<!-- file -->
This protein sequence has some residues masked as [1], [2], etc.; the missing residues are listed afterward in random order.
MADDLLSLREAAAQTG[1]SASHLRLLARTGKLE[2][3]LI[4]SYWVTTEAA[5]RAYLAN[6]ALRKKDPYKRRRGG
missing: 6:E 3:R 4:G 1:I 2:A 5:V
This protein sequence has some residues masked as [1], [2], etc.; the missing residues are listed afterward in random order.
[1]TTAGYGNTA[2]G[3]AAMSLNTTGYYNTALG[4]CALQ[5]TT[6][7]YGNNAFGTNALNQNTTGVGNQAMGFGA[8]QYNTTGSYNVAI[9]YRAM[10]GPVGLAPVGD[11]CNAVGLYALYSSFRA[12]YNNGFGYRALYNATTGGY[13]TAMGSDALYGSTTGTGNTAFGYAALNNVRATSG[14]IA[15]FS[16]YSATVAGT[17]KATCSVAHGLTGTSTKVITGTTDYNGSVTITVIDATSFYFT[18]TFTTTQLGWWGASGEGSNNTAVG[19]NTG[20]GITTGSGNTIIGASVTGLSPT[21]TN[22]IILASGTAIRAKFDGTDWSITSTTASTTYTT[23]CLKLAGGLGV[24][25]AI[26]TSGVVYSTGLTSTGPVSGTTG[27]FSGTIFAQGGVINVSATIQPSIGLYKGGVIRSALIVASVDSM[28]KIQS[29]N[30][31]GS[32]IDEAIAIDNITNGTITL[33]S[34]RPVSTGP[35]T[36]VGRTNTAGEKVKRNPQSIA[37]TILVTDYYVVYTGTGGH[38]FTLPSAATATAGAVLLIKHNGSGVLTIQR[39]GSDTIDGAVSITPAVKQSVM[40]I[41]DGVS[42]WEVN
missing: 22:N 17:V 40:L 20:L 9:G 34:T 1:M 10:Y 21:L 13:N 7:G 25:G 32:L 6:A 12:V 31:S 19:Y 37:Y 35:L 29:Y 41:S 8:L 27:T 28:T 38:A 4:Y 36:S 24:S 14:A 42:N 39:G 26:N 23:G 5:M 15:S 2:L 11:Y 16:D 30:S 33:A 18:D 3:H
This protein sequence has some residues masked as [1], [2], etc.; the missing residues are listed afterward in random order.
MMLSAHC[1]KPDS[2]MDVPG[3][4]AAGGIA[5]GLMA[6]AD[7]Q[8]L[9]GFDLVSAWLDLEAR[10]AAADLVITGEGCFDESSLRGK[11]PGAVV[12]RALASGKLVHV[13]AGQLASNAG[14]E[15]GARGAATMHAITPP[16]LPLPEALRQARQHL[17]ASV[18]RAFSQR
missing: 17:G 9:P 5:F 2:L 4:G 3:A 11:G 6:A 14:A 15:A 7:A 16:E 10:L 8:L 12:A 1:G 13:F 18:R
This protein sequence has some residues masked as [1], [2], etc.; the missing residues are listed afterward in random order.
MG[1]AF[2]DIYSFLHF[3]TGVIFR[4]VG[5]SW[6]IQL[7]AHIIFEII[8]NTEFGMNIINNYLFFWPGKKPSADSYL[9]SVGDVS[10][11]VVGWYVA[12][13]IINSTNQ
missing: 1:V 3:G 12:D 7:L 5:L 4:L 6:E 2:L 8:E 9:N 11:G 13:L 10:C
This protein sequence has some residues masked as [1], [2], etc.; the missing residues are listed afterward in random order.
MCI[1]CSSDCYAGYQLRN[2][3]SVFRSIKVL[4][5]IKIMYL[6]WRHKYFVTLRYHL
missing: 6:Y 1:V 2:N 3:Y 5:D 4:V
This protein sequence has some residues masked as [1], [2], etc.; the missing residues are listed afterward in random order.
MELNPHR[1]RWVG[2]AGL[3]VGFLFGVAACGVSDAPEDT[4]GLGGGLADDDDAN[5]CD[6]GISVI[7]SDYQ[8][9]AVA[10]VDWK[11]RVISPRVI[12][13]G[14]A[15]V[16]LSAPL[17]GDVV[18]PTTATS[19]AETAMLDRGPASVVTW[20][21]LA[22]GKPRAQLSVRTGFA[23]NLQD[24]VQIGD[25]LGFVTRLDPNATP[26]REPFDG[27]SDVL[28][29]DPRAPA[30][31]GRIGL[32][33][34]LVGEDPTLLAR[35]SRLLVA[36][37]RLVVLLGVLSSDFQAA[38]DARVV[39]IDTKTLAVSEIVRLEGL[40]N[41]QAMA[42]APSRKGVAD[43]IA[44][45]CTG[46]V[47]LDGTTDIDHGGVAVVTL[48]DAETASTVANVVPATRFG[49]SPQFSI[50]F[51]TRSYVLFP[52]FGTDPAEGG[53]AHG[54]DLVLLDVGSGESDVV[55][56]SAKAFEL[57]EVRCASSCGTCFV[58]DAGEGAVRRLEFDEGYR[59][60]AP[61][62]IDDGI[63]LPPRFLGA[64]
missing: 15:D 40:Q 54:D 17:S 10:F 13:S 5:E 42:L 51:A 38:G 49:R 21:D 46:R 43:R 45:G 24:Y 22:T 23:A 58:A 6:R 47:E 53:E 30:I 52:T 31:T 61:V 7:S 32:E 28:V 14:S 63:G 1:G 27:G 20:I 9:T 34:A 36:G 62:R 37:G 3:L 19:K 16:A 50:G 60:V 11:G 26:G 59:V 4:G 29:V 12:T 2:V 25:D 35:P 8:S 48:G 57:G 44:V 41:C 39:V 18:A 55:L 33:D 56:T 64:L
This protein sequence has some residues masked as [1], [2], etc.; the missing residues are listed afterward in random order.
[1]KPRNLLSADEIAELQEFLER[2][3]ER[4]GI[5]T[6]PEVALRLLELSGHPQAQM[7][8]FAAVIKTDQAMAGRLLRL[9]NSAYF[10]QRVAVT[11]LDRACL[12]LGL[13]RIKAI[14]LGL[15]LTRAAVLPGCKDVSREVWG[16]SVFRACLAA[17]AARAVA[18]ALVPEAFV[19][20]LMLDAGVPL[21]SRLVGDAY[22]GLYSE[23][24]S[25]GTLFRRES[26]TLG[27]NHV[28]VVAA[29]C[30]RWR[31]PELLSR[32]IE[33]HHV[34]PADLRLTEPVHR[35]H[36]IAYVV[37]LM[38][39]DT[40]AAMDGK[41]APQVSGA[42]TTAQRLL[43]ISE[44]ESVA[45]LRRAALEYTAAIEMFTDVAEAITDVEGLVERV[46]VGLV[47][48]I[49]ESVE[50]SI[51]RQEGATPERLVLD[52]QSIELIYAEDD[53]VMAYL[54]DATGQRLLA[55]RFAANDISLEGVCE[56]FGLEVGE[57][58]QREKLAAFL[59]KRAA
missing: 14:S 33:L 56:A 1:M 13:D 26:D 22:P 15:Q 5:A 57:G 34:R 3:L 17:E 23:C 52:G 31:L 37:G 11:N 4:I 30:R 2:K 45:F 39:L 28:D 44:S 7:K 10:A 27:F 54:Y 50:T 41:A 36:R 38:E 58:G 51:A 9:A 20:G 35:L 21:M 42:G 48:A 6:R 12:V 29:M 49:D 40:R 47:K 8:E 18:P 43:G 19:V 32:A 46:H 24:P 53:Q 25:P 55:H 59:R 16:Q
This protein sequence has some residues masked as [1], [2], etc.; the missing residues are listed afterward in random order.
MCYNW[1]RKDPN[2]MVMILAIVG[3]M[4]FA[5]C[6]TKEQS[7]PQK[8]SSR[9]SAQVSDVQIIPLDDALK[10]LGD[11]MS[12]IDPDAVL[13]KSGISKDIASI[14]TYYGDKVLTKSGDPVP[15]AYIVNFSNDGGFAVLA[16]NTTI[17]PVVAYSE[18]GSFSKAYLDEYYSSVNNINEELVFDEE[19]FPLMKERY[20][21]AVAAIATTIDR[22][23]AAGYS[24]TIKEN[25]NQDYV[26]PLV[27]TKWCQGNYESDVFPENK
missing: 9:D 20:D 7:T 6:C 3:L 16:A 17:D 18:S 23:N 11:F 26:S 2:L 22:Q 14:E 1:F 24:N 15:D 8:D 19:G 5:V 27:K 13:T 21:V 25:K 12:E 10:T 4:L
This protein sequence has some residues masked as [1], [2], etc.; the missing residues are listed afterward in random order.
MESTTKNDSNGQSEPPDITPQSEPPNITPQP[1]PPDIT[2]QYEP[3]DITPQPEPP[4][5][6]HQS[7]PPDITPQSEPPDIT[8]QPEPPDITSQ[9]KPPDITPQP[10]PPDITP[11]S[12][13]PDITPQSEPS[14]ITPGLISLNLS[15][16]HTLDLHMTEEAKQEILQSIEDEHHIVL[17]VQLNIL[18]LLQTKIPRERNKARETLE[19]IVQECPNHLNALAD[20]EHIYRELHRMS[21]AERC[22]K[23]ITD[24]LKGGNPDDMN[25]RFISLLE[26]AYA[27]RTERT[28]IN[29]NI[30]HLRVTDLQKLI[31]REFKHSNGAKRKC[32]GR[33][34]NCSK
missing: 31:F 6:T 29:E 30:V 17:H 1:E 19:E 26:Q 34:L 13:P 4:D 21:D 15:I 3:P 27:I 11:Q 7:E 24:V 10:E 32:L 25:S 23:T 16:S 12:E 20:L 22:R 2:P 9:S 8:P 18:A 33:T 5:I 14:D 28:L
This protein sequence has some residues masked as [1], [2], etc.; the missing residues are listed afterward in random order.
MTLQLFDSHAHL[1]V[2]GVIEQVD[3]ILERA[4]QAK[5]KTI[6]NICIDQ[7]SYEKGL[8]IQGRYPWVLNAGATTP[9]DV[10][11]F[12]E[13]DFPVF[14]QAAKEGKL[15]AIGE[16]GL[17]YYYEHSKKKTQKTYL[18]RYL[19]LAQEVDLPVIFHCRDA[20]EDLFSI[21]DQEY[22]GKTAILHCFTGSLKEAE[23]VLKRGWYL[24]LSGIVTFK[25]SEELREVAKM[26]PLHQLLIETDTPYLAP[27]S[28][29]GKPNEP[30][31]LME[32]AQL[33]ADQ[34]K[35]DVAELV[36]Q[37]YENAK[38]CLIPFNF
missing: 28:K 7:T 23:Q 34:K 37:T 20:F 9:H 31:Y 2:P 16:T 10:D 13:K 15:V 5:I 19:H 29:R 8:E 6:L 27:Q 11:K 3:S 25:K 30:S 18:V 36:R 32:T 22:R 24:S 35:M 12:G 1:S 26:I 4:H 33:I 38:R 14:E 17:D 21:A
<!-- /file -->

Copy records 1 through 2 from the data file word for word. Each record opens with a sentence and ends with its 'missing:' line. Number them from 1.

This protein sequence has some residues masked as [1], [2], etc.; the missing residues are listed afterward in random order.
MADDLLSLREAAAQTG[1]SASHLRLLARTGKLE[2][3]LI[4]SYWVTTEAA[5]RAYLAN[6]ALRKKDPYKRRRGG
missing: 6:E 3:R 4:G 1:I 2:A 5:V
This protein sequence has some residues masked as [1], [2], etc.; the missing residues are listed afterward in random order.
[1]TTAGYGNTA[2]G[3]AAMSLNTTGYYNTALG[4]CALQ[5]TT[6][7]YGNNAFGTNALNQNTTGVGNQAMGFGA[8]QYNTTGSYNVAI[9]YRAM[10]GPVGLAPVGD[11]CNAVGLYALYSSFRA[12]YNNGFGYRALYNATTGGY[13]TAMGSDALYGSTTGTGNTAFGYAALNNVRATSG[14]IA[15]FS[16]YSATVAGT[17]KATCSVAHGLTGTSTKVITGTTDYNGSVTITVIDATSFYFT[18]TFTTTQLGWWGASGEGSNNTAVG[19]NTG[20]GITTGSGNTIIGASVTGLSPT[21]TN[22]IILASGTAIRAKFDGTDWSITSTTASTTYTT[23]CLKLAGGLGV[24][25]AI[26]TSGVVYSTGLTSTGPVSGTTG[27]FSGTIFAQGGVINVSATIQPSIGLYKGGVIRSALIVASVDSM[28]KIQS[29]N[30][31]GS[32]IDEAIAIDNITNGTITL[33]S[34]RPVSTGP[35]T[36]VGRTNTAGEKVKRNPQSIA[37]TILVTDYYVVYTGTGGH[38]FTLPSAATATAGAVLLIKHNGSGVLTIQR[39]GSDTIDGAVSITPAVKQSVM[40]I[41]DGVS[42]WEVN
missing: 22:N 17:V 40:L 20:L 9:G 34:T 1:M 10:Y 21:L 13:N 7:G 25:G 32:L 6:A 12:V 31:S 19:Y 37:Y 35:L 29:Y 41:S 8:L 27:T 28:T 38:A 4:Y 36:S 24:S 14:A 42:N 39:G 26:N 23:G 5:M 15:S 2:L 11:Y 16:D 30:S 33:A 18:D 3:H